Archived article

Please note that tax, investment, pension and ISA rules can change and the information and any views contained in this article may now be inaccurate.

The acceleration of certain trends by the pandemic is reflected in the showing of select ETFs

It’s been argued that the coronavirus pandemic has, rather than changing the world entirely, acted more like a time machine in accelerating trends so that shifts which might have taken years or decades have come through in a matter of months.

That argument is supported by the list of the best performing exchange-traded funds (ETFs) in 2020.

The shift to cloud computing, more spending on healthcare, increased use of artificial intelligence, the ongoing rise of China and greater online penetration in emerging markets were all trends experts predicted we would see in 2020. The pandemic appears to have turbo-charged them significantly.

It has also turbo-charged the performance of many ETFs tracking these themes, with a lot of them recording gains above 50% year-to-date.

A lot of trackers following broad market indices, the UK aside, have also done relatively well.


Stripping out very niche products like cryptocurrency trackers and three-times leveraged ETFs – which are extremely volatile and come with a very high risk of loss – the best performing ETF has been iShares Global Clean Energy (INRG) with a return of 94% year-to-date.

This ETF tracks the S&P Global Clean Energy index, which is comprised of 30 large cap stocks and includes solar PV maker SolarEdge Technology, whose share price has almost trebled so far this year; and wind turbine manufacturer Vestas, which has more than doubled since hitting a low in the March sell-off.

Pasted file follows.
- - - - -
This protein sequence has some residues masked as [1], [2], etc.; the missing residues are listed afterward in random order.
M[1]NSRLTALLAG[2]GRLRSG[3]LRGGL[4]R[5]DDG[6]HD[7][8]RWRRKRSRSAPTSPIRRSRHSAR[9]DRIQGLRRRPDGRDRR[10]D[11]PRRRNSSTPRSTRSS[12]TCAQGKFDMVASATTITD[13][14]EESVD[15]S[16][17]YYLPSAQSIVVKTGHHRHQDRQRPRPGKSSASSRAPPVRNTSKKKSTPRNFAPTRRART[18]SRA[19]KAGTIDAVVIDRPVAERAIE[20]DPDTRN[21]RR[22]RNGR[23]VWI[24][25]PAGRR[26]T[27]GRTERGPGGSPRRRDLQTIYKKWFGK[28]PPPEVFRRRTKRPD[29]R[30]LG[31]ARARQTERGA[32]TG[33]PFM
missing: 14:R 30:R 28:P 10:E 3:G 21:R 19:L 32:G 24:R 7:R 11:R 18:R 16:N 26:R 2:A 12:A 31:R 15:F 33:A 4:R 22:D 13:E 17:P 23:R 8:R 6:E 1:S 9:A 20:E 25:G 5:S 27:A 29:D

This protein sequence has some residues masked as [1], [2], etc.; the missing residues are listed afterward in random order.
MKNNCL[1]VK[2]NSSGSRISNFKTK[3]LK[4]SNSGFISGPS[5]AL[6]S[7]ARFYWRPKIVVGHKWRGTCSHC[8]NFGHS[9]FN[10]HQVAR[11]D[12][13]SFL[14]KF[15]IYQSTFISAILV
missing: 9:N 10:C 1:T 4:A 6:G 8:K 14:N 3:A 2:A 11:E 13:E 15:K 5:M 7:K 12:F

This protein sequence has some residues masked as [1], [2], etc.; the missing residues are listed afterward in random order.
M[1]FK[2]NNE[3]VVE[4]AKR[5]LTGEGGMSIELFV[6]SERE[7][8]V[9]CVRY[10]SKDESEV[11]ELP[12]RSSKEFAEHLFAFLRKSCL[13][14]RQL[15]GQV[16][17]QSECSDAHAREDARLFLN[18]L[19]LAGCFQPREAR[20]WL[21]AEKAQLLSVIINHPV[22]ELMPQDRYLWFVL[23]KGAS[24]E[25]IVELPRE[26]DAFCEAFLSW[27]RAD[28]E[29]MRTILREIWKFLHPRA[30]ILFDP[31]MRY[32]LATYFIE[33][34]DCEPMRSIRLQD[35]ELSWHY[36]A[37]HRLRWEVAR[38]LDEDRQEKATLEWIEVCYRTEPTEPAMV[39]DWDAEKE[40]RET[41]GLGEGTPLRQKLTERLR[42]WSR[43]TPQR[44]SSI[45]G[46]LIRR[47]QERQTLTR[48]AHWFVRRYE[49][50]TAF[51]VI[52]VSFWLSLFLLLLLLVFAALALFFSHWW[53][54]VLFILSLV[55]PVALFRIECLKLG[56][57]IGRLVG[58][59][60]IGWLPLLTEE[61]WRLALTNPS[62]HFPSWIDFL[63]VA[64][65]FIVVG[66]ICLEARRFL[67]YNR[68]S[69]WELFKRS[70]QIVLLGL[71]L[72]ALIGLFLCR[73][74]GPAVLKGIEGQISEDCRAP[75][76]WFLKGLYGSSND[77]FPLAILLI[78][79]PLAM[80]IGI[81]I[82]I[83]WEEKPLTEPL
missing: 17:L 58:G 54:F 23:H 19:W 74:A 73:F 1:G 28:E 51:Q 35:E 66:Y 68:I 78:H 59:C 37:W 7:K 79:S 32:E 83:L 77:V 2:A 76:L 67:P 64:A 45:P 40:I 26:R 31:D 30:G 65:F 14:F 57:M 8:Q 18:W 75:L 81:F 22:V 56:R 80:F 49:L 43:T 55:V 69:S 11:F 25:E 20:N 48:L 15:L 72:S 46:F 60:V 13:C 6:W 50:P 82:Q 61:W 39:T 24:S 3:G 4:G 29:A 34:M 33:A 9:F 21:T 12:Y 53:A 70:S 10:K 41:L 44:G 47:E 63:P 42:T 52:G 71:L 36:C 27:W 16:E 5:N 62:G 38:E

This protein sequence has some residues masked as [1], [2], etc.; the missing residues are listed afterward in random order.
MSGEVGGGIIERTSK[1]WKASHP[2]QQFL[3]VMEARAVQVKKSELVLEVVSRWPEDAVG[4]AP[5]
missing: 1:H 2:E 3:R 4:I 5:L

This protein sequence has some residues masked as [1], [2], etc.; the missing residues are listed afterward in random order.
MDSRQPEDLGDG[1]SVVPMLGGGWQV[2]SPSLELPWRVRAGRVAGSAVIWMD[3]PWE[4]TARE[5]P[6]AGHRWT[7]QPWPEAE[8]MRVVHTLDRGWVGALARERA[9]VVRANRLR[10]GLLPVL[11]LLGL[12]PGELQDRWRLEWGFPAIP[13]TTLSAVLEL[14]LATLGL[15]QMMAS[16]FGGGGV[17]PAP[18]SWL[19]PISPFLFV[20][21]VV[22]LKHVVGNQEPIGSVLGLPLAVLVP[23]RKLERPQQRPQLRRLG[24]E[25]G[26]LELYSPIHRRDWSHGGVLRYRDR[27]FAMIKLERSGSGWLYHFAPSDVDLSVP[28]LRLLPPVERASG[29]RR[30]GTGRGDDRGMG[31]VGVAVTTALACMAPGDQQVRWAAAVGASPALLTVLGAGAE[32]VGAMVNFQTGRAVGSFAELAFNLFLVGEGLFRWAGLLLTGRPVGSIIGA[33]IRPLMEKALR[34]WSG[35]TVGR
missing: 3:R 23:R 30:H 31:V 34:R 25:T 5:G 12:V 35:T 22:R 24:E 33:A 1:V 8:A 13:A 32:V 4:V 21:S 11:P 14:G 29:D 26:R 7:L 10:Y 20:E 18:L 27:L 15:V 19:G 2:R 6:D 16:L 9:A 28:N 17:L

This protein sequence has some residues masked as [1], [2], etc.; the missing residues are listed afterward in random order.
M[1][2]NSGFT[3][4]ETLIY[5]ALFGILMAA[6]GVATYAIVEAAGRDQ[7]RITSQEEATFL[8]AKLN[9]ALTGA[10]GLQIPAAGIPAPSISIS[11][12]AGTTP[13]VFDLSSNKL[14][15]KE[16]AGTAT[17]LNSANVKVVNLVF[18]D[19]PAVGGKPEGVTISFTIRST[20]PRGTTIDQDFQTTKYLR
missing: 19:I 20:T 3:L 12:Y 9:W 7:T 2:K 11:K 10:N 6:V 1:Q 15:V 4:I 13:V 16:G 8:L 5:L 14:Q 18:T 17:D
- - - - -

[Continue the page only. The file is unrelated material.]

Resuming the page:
Part of the reason these companies have done so well is the fact that solar and wind farms across the world are now becoming economically viable without government subsidies, a big tailwind for demand for solar panels and wind turbines as the world transitions to renewable energy.

But another big factor in their share price surge has been investor optimism over Joe Biden’s victory in the US election and the $400 billion clean energy spending plan he has pledged to push through Congress.


The second best performing ETF this year has been WisdomTree Cloud Computing (KLWD), which has returned 86% year-to-date.

Cloud computing is the delivery of computing services – including servers, storage, databases, networking, software, analytics and intelligence – over the internet to offer faster innovation, flexible resources and economies of scale.

A lot of the big tech players like Amazon, Google and Microsoft all have big cloud computing businesses, but the WisdomTree ETF tracks the BVP Nasdaq Emerging Cloud index, which tracks more of the lesser known names in the space which due to their smaller size have potentially more significant growth potential ahead of them.